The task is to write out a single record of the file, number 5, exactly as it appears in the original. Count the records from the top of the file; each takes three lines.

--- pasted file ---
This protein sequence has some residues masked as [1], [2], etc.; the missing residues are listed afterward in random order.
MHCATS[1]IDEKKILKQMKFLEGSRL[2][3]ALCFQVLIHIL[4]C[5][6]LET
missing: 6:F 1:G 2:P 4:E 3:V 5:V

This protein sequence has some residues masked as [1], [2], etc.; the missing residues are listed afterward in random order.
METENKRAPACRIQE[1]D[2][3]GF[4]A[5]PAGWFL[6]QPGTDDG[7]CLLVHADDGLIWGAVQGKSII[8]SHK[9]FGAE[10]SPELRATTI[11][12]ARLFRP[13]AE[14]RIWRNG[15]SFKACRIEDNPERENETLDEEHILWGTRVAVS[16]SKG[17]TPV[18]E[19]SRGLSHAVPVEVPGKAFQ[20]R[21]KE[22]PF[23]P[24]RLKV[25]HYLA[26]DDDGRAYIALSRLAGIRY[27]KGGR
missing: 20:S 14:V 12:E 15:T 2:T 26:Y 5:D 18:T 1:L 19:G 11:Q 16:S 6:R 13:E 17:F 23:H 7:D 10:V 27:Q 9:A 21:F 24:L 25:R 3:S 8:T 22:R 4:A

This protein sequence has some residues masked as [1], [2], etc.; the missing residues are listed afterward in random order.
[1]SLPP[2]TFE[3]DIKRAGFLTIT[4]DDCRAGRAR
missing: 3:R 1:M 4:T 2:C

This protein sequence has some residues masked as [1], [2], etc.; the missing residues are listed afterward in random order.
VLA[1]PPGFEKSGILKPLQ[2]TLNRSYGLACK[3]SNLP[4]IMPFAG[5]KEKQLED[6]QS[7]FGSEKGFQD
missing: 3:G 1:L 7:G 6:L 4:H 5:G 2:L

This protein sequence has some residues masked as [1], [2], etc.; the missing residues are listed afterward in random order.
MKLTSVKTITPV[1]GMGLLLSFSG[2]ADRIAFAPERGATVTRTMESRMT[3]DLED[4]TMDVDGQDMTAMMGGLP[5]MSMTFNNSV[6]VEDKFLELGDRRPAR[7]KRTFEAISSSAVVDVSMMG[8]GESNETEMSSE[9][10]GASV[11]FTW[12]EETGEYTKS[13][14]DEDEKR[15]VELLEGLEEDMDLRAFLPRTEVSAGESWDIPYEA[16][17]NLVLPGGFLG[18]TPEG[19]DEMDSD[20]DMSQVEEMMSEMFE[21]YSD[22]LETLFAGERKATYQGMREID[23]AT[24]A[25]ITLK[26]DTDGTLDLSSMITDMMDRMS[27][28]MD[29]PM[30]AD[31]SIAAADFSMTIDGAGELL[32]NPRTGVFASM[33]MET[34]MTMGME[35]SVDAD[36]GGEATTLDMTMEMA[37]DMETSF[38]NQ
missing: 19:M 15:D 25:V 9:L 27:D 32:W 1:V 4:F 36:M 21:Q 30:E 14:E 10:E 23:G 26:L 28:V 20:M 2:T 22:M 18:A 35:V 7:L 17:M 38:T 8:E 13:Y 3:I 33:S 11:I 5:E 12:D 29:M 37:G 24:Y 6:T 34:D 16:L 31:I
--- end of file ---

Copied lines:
This protein sequence has some residues masked as [1], [2], etc.; the missing residues are listed afterward in random order.
MKLTSVKTITPV[1]GMGLLLSFSG[2]ADRIAFAPERGATVTRTMESRMT[3]DLED[4]TMDVDGQDMTAMMGGLP[5]MSMTFNNSV[6]VEDKFLELGDRRPAR[7]KRTFEAISSSAVVDVSMMG[8]GESNETEMSSE[9][10]GASV[11]FTW[12]EETGEYTKS[13][14]DEDEKR[15]VELLEGLEEDMDLRAFLPRTEVSAGESWDIPYEA[16][17]NLVLPGGFLG[18]TPEG[19]DEMDSD[20]DMSQVEEMMSEMFE[21]YSD[22]LETLFAGERKATYQGMREID[23]AT[24]A[25]ITLK[26]DTDGTLDLSSMITDMMDRMS[27][28]MD[29]PM[30]AD[31]SIAAADFSMTIDGAGELL[32]NPRTGVFASM[33]MET[34]MTMGME[35]SVDAD[36]GGEATTLDMTMEMA[37]DMETSF[38]NQ
missing: 19:M 15:D 25:V 9:L 27:D 32:W 1:V 4:F 36:M 21:Q 30:E 14:E 10:E 23:G 26:L 28:V 20:M 2:T 22:M 18:A 35:V 7:L 17:M 38:T 8:E 13:Y 3:I 33:S 11:I 5:E 12:D 29:M 37:G 24:Y 6:T 34:D 16:L 31:I